OKCupid Admits To Purposely Giving Users Bad Matches In Site 'Experiment'

OKCupid weighed in on the controversy around Facebook’s experiments on Monday by admitting that it, too, has lied to users in the past.

Only there’s one huge difference: Unlike Facebook, which admitted to purposefully manipulating the emotions of its users, OKCupid said it lies to users to help improve their matchmaking system and help users find love.

Christian Rudder, one of the founders of OKCupid, wrote an enticing blog post called “We Experiment On Human Beings!” to lay out three different experiments the dating site ran on its users without asking for permission.

“Guess what, everybody: if you use the Internet, you’re the subject of hundreds of experiments at any given time, on every site,” Rudder said. “That’s how websites work.”

Rudder starts off the post with the following disclaimer:

I’m the first to admit it: we might be popular, we might create a lot of great relationships, we might blah blah blah. But OkCupid doesn’t really know what it’s doing. Neither does any other website… Experiments are how you sort all this out.

He goes on to explain three experiments OKCupid has performed on its users, which allegedly helped the site do a better job at matching its users.

The first experiment is the most benign since it was entirely public. Last year, OKCupid proclaimed “Love Is Blind Day” on Jan. 15 and turned into a blind date app, removing all photos of its users. In those seven photo-less hours, OKCupid noticed new conversations dipped dramatically, but people responded to first messages 44% more frequently and contact details were exchanged more quickly.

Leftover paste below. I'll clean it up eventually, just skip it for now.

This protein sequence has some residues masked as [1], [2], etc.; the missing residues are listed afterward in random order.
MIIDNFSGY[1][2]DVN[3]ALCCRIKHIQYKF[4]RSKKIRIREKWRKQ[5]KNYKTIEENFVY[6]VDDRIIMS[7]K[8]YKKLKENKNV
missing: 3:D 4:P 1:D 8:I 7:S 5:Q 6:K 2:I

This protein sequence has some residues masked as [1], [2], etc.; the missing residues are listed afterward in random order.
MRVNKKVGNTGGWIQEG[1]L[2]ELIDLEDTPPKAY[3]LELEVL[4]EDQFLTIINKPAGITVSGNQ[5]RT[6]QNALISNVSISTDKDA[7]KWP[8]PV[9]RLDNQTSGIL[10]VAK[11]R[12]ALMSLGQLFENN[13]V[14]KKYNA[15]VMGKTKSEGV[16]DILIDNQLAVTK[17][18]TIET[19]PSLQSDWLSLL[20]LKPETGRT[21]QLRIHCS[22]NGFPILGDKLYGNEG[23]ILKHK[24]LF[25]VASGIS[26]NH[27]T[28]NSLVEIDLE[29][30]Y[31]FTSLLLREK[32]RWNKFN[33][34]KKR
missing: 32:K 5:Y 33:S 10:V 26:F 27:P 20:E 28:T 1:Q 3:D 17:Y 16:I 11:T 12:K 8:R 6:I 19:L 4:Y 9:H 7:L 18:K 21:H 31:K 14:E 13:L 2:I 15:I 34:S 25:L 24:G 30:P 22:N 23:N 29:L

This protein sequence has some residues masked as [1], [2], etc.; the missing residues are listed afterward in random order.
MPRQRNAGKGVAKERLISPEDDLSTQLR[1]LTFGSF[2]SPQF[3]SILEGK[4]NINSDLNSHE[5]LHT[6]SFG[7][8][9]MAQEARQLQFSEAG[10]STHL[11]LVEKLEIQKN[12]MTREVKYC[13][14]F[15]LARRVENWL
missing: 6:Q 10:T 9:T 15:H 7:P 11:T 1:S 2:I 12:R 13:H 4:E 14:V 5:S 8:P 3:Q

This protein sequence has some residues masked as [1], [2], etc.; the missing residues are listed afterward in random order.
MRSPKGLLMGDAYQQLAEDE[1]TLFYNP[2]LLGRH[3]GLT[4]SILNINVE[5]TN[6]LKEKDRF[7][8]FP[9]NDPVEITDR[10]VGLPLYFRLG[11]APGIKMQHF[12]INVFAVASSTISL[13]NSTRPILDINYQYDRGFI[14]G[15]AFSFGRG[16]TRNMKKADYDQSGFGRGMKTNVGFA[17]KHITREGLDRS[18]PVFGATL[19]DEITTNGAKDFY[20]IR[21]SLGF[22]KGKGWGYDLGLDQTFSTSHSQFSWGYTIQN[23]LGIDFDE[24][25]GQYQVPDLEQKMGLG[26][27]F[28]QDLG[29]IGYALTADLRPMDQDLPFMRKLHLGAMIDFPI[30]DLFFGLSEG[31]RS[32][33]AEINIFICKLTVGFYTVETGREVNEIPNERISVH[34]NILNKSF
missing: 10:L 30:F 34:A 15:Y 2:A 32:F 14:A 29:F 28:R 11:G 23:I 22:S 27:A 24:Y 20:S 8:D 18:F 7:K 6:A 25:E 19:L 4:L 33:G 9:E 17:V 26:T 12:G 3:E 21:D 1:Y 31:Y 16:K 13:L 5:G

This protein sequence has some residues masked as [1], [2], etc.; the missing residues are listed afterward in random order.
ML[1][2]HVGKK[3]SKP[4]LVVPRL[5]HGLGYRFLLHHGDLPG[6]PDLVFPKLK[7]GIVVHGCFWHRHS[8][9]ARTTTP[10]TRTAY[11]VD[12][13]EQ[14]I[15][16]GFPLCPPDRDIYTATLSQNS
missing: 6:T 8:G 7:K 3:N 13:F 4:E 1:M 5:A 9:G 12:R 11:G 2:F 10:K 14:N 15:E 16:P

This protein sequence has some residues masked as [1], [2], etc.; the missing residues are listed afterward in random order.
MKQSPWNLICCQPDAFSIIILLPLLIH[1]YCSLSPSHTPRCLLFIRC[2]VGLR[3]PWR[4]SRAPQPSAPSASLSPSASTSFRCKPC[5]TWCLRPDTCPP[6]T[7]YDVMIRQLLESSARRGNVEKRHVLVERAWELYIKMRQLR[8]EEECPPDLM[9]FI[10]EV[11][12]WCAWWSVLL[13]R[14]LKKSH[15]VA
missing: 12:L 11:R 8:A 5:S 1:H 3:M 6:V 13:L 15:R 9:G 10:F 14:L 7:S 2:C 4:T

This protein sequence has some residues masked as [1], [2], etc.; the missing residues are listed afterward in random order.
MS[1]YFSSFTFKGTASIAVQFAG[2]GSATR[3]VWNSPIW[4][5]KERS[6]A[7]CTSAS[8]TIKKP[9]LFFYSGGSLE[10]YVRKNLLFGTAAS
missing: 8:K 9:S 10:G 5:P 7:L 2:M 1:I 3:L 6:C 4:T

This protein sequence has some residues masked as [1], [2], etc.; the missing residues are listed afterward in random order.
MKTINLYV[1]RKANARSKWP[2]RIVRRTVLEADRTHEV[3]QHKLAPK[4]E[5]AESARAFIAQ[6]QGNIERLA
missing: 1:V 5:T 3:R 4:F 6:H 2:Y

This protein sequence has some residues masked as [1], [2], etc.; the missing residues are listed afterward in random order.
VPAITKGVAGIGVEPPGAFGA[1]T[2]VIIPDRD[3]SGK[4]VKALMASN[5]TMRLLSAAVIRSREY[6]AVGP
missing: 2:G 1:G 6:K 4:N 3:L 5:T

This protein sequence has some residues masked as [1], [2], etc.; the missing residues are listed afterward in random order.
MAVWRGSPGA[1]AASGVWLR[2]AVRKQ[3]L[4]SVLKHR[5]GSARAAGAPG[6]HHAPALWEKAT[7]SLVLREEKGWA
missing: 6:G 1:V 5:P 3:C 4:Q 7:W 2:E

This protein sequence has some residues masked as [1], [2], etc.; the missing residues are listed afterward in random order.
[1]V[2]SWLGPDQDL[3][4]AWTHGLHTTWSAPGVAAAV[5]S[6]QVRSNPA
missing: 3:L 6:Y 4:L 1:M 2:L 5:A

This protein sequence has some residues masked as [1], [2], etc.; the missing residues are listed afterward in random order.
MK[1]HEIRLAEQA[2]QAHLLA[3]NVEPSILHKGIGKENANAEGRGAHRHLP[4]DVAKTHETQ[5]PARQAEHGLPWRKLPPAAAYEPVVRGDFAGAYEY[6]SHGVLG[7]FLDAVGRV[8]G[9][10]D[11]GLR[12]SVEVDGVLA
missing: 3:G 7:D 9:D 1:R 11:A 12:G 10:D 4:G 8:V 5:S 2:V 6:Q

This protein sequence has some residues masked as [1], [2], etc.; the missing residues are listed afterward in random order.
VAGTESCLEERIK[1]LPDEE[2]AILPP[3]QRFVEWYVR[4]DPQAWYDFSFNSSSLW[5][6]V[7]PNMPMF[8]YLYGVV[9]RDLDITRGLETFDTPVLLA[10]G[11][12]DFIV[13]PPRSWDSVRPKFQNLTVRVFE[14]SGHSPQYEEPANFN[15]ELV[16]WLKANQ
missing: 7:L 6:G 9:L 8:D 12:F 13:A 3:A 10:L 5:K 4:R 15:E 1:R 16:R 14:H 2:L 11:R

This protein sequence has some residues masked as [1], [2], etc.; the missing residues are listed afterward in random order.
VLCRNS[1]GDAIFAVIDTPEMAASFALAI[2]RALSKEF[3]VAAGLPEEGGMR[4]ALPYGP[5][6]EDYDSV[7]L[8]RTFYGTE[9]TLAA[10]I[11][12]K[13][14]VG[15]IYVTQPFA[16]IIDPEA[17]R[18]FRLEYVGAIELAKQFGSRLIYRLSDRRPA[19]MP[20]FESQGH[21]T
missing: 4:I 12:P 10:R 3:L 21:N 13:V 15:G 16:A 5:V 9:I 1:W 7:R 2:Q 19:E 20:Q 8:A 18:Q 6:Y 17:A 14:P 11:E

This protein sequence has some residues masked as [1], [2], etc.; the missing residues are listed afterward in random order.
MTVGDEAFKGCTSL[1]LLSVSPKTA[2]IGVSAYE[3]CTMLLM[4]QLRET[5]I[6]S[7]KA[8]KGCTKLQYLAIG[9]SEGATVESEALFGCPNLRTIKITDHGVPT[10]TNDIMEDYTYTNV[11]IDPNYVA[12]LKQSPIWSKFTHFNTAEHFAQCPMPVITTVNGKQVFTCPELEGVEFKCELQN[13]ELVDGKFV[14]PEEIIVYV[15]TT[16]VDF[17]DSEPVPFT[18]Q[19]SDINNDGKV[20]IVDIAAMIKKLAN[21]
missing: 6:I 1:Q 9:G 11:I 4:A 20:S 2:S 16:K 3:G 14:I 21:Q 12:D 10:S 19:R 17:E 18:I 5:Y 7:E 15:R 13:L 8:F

“In short, OKCupid worked better,” Rudder explained.

The second experiment helped OKCupid determine the best way to feature profiles. In an AB test, some users saw profiles with just photos and others saw both photos and text. And the company discovered people care about photos much more so than words. It wasn’t too shocking, but the information was useful nonetheless for the site hoping to match up its users.

The third experiment may have been the most controversial, in that OKCupid actually lied to users about what they were seeing on the website. The company took pairs of users with low match ratings of around 30% (the ideal match is 100%) and told them they were a 90% match. They also did the opposite, giving highly-compatible pairs of users low match ratings.

OKCupid found, somewhat unsurprisingly, that more people sent messages to matches they perceived to be compatible with. But users also sent more messages to people they were actually compatible with, regardless of the match score shown to them, proving the efficacy of its matching algorithm, but also the role of suggestion in matchmaking.

So fine, OKCupid didn’t warn users it was messing with them, but these kinds of experimentations can actually help the dating site do a better job at finding you a date, so is that really so bad?

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